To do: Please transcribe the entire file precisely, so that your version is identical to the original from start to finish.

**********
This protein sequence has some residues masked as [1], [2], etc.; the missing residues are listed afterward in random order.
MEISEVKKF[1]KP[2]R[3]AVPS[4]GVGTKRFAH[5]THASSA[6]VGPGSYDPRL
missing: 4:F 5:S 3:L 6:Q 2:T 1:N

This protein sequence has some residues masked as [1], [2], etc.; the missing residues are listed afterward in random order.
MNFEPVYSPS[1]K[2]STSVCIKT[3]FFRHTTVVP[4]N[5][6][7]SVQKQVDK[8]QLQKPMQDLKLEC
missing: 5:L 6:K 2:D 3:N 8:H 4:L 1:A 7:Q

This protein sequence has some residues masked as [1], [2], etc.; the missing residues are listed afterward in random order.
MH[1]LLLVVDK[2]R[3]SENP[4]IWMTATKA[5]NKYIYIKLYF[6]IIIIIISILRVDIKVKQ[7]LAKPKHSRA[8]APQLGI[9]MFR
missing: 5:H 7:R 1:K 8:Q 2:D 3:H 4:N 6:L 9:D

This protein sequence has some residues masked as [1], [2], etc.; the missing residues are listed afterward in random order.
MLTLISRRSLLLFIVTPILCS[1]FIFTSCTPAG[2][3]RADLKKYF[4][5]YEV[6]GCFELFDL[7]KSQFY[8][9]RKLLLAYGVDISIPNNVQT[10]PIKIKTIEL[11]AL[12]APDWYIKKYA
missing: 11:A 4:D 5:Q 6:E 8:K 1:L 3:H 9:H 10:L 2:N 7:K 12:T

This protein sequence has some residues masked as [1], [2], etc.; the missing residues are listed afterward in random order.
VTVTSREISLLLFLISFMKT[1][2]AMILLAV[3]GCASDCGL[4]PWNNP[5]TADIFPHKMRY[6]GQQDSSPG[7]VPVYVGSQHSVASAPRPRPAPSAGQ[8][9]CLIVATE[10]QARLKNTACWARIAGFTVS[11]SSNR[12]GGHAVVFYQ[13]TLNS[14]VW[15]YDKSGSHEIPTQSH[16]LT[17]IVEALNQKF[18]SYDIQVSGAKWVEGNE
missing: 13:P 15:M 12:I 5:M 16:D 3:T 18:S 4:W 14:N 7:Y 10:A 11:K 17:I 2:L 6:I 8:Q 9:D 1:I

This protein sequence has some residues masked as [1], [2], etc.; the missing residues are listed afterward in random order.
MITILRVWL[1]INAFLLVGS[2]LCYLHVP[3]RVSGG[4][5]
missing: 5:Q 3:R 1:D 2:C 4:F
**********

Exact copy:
This protein sequence has some residues masked as [1], [2], etc.; the missing residues are listed afterward in random order.
MEISEVKKF[1]KP[2]R[3]AVPS[4]GVGTKRFAH[5]THASSA[6]VGPGSYDPRL
missing: 4:F 5:S 3:L 6:Q 2:T 1:N

This protein sequence has some residues masked as [1], [2], etc.; the missing residues are listed afterward in random order.
MNFEPVYSPS[1]K[2]STSVCIKT[3]FFRHTTVVP[4]N[5][6][7]SVQKQVDK[8]QLQKPMQDLKLEC
missing: 5:L 6:K 2:D 3:N 8:H 4:L 1:A 7:Q

This protein sequence has some residues masked as [1], [2], etc.; the missing residues are listed afterward in random order.
MH[1]LLLVVDK[2]R[3]SENP[4]IWMTATKA[5]NKYIYIKLYF[6]IIIIIISILRVDIKVKQ[7]LAKPKHSRA[8]APQLGI[9]MFR
missing: 5:H 7:R 1:K 8:Q 2:D 3:H 4:N 6:L 9:D

This protein sequence has some residues masked as [1], [2], etc.; the missing residues are listed afterward in random order.
MLTLISRRSLLLFIVTPILCS[1]FIFTSCTPAG[2][3]RADLKKYF[4][5]YEV[6]GCFELFDL[7]KSQFY[8][9]RKLLLAYGVDISIPNNVQT[10]PIKIKTIEL[11]AL[12]APDWYIKKYA
missing: 11:A 4:D 5:Q 6:E 8:K 1:L 3:H 9:H 10:L 2:N 7:K 12:T

This protein sequence has some residues masked as [1], [2], etc.; the missing residues are listed afterward in random order.
VTVTSREISLLLFLISFMKT[1][2]AMILLAV[3]GCASDCGL[4]PWNNP[5]TADIFPHKMRY[6]GQQDSSPG[7]VPVYVGSQHSVASAPRPRPAPSAGQ[8][9]CLIVATE[10]QARLKNTACWARIAGFTVS[11]SSNR[12]GGHAVVFYQ[13]TLNS[14]VW[15]YDKSGSHEIPTQSH[16]LT[17]IVEALNQKF[18]SYDIQVSGAKWVEGNE
missing: 13:P 15:M 12:I 5:M 16:D 3:T 18:S 4:W 14:N 7:Y 10:A 11:K 17:I 2:L 6:I 8:Q 9:D 1:I

This protein sequence has some residues masked as [1], [2], etc.; the missing residues are listed afterward in random order.
MITILRVWL[1]INAFLLVGS[2]LCYLHVP[3]RVSGG[4][5]
missing: 5:Q 3:R 1:D 2:C 4:F